The Plant that Ate Dirty Socks
nytheatre.com review by David Gordon
July 21, 2008
It's been a banner year for up-and-coming musical theater composer Joe Iconis, recipient of the 2007 Ed Kleban and 2006 Jonathan Larson Awards. In the span of a month or so, Iconis, has had two presentations of his work, The Black Suits at the Summer Play Festival, and now Theatreworks USA's free summer production of The Plant That Ate Dirty Socks, at the Lucille Lortel Theatre.
Based on Nancy McArthur's book of the same name, Plant is a less menacing version of Little Shop of Horrors, with characters as appealing and a score just as catchy. Essentially, the stories are the same: people raise plants that eat unorthodox food. In the case of Little Shop, it's body parts. Here, it's dirty socks.
Messy, too-cool-for-school seventh grader Michael sends away for magic beans (one of the ploys you'd find in the back of a comic book) and, with his nerdy, neatnik fourth grade brother Norman, they grow dueling plants which feed on, well, dirty socks. And it gets out of control and the townspeople and their friends start suspecting that Mom and Dad are hiding something.
For a family show, Iconis's score pushes the envelope in terms of style—it isn't the generic musical theatre sound I expected, but real rock (more Passing Strange than Spring Awakening), with catchy lyrics and a great beat (though a number of the songs sound the same). His script is often funny, as well, with a lot of laughs coming from the characters' usage of modern language (the expression "cool beans" got a hearty laugh from all the teenage camp counselors in the audience).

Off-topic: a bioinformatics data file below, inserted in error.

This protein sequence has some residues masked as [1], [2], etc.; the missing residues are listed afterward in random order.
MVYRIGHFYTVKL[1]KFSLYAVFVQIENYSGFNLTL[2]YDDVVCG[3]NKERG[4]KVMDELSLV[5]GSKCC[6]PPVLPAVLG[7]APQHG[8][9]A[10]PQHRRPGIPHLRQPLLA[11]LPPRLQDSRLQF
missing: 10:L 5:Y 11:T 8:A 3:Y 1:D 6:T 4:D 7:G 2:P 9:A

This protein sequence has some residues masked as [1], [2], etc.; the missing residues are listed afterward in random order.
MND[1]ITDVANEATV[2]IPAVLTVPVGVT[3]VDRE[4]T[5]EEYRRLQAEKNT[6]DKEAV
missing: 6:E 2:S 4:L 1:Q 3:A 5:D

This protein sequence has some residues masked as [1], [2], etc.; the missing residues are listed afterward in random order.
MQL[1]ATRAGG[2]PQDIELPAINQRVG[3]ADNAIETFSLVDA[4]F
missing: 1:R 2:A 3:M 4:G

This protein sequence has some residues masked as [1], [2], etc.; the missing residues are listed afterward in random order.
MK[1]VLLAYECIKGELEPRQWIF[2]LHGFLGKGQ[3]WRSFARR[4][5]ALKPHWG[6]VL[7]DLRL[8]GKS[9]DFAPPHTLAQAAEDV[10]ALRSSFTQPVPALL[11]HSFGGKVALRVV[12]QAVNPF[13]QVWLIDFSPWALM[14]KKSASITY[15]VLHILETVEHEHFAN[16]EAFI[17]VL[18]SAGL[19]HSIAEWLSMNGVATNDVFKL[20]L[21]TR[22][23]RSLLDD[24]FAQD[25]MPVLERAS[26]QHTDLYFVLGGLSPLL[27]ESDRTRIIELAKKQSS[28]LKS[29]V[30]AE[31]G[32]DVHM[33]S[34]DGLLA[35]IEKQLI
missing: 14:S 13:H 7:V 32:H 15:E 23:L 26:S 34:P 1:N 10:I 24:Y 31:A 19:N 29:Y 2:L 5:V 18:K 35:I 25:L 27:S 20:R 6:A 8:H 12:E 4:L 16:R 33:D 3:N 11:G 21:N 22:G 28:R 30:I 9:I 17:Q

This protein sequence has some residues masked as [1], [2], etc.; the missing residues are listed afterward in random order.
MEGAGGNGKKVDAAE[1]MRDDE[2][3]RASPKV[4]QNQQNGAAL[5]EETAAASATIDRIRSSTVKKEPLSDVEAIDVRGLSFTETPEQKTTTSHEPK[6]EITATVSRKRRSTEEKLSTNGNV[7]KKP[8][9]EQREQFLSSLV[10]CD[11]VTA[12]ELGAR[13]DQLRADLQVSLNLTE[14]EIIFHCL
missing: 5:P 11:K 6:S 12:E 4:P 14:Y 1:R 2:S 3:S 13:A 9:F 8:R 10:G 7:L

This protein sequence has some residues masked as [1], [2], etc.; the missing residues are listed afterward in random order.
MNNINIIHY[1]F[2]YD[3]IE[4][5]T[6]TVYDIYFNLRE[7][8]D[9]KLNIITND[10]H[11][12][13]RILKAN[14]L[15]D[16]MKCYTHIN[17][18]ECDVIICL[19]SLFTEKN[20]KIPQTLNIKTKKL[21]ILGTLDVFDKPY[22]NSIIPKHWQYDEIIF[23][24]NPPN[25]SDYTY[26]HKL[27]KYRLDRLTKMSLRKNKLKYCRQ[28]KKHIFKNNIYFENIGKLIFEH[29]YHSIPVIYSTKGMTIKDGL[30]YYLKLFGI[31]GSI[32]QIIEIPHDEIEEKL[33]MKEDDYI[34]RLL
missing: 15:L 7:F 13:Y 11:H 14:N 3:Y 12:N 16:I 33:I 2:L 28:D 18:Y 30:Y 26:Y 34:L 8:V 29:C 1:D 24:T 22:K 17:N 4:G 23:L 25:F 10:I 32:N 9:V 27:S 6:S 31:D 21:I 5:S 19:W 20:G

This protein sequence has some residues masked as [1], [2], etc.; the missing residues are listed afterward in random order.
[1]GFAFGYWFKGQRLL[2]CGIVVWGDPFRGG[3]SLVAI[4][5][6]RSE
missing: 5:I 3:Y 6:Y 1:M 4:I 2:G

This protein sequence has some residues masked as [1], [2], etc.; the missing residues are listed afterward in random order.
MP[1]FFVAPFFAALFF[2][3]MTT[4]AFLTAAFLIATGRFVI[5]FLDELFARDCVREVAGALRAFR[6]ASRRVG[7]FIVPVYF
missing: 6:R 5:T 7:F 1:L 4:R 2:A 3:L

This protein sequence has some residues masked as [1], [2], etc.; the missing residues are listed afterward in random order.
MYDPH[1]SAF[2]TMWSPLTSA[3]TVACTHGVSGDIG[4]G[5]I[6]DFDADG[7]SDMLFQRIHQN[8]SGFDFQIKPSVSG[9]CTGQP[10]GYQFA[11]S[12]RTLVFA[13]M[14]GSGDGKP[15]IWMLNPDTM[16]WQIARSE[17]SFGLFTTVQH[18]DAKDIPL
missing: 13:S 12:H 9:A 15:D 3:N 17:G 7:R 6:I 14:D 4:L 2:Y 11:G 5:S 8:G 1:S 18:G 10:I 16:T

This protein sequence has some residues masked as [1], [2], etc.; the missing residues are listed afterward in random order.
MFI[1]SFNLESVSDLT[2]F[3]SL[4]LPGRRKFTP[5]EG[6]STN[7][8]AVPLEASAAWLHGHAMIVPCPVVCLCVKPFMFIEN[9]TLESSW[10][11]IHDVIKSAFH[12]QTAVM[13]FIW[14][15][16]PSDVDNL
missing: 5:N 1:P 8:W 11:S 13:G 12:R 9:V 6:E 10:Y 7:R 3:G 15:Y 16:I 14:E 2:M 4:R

John Simpkins's production is great for children and their participation is expected and even encouraged in the opening announcement (through screaming and laughing and clapping—not actually going on the stage). You can tell the actors (all adults, for the record), feed on it and let it impact their performance, especially the two leads, Jason Sweet Tooth Williams and Lance Rubin. They (also including Lorinda Lisitza as Mom, Kilty Reidy as Dad, Lauren Marcus as Patty Jenkins, and Jeffrey Omura as Jason) are spirited, energetic, and clearly enthusiastic about the material. It's very refreshing to watch.
The sets, costumes, and lighting by Michael Schweikardt, Tracy Christensen, and Chris Dallos and moveable plants (designed by Eric Wright, maneuvered by Michael Schupbach) are appropriate and unobtrusive (except that dang plant that keeps eating the dirty socks!) and make you feel like you're in a comic book. Just make sure your socks are clean before you enter.